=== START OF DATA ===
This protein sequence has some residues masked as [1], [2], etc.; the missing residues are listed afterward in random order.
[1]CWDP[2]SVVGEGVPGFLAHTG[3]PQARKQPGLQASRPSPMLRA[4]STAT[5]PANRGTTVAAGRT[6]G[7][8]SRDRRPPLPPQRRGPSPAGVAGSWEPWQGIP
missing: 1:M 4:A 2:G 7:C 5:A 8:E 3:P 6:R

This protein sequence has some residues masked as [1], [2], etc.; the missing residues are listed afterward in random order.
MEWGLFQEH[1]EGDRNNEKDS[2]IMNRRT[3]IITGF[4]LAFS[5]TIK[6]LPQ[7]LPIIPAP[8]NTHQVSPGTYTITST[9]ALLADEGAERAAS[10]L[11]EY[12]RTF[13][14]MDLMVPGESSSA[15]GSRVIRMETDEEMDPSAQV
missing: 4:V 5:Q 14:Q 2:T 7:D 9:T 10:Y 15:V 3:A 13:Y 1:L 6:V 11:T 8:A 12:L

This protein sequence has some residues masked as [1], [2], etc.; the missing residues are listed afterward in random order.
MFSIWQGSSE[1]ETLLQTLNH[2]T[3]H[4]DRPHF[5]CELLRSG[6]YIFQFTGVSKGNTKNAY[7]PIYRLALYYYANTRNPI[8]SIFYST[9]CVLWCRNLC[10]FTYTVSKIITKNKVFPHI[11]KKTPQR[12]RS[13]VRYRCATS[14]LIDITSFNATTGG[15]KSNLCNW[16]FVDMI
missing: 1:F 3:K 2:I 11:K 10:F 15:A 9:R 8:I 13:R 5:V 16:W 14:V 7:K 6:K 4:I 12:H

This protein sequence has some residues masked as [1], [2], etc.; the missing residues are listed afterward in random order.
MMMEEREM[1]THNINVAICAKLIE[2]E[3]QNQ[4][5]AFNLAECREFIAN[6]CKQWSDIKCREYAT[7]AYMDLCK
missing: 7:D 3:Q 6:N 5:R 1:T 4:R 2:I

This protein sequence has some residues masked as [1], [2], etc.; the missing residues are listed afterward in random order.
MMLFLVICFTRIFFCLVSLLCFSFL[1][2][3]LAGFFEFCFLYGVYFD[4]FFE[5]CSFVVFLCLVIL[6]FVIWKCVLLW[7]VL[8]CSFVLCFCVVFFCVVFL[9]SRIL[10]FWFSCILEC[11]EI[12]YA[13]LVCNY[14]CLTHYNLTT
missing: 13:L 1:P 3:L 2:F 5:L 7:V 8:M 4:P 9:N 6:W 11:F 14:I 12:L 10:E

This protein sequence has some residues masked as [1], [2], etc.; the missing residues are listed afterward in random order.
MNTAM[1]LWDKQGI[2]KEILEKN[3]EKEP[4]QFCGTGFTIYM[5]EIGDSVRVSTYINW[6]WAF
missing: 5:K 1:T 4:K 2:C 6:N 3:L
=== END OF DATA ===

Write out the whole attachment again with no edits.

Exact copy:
This protein sequence has some residues masked as [1], [2], etc.; the missing residues are listed afterward in random order.
[1]CWDP[2]SVVGEGVPGFLAHTG[3]PQARKQPGLQASRPSPMLRA[4]STAT[5]PANRGTTVAAGRT[6]G[7][8]SRDRRPPLPPQRRGPSPAGVAGSWEPWQGIP
missing: 1:M 4:A 2:G 7:C 5:A 8:E 3:P 6:R

This protein sequence has some residues masked as [1], [2], etc.; the missing residues are listed afterward in random order.
MEWGLFQEH[1]EGDRNNEKDS[2]IMNRRT[3]IITGF[4]LAFS[5]TIK[6]LPQ[7]LPIIPAP[8]NTHQVSPGTYTITST[9]ALLADEGAERAAS[10]L[11]EY[12]RTF[13][14]MDLMVPGESSSA[15]GSRVIRMETDEEMDPSAQV
missing: 4:V 5:Q 14:Q 2:T 7:D 9:T 10:Y 15:V 3:A 13:Y 1:L 6:V 11:T 8:A 12:L

This protein sequence has some residues masked as [1], [2], etc.; the missing residues are listed afterward in random order.
MFSIWQGSSE[1]ETLLQTLNH[2]T[3]H[4]DRPHF[5]CELLRSG[6]YIFQFTGVSKGNTKNAY[7]PIYRLALYYYANTRNPI[8]SIFYST[9]CVLWCRNLC[10]FTYTVSKIITKNKVFPHI[11]KKTPQR[12]RS[13]VRYRCATS[14]LIDITSFNATTGG[15]KSNLCNW[16]FVDMI
missing: 1:F 3:K 2:I 11:K 10:F 15:A 9:R 8:I 13:R 5:V 16:W 14:V 7:K 6:K 4:I 12:H

This protein sequence has some residues masked as [1], [2], etc.; the missing residues are listed afterward in random order.
MMMEEREM[1]THNINVAICAKLIE[2]E[3]QNQ[4][5]AFNLAECREFIAN[6]CKQWSDIKCREYAT[7]AYMDLCK
missing: 7:D 3:Q 6:N 5:R 1:T 4:R 2:I

This protein sequence has some residues masked as [1], [2], etc.; the missing residues are listed afterward in random order.
MMLFLVICFTRIFFCLVSLLCFSFL[1][2][3]LAGFFEFCFLYGVYFD[4]FFE[5]CSFVVFLCLVIL[6]FVIWKCVLLW[7]VL[8]CSFVLCFCVVFFCVVFL[9]SRIL[10]FWFSCILEC[11]EI[12]YA[13]LVCNY[14]CLTHYNLTT
missing: 13:L 1:P 3:L 2:F 5:L 7:V 8:M 4:P 9:N 6:W 11:F 14:I 12:L 10:E

This protein sequence has some residues masked as [1], [2], etc.; the missing residues are listed afterward in random order.
MNTAM[1]LWDKQGI[2]KEILEKN[3]EKEP[4]QFCGTGFTIYM[5]EIGDSVRVSTYINW[6]WAF
missing: 5:K 1:T 4:K 2:C 6:N 3:L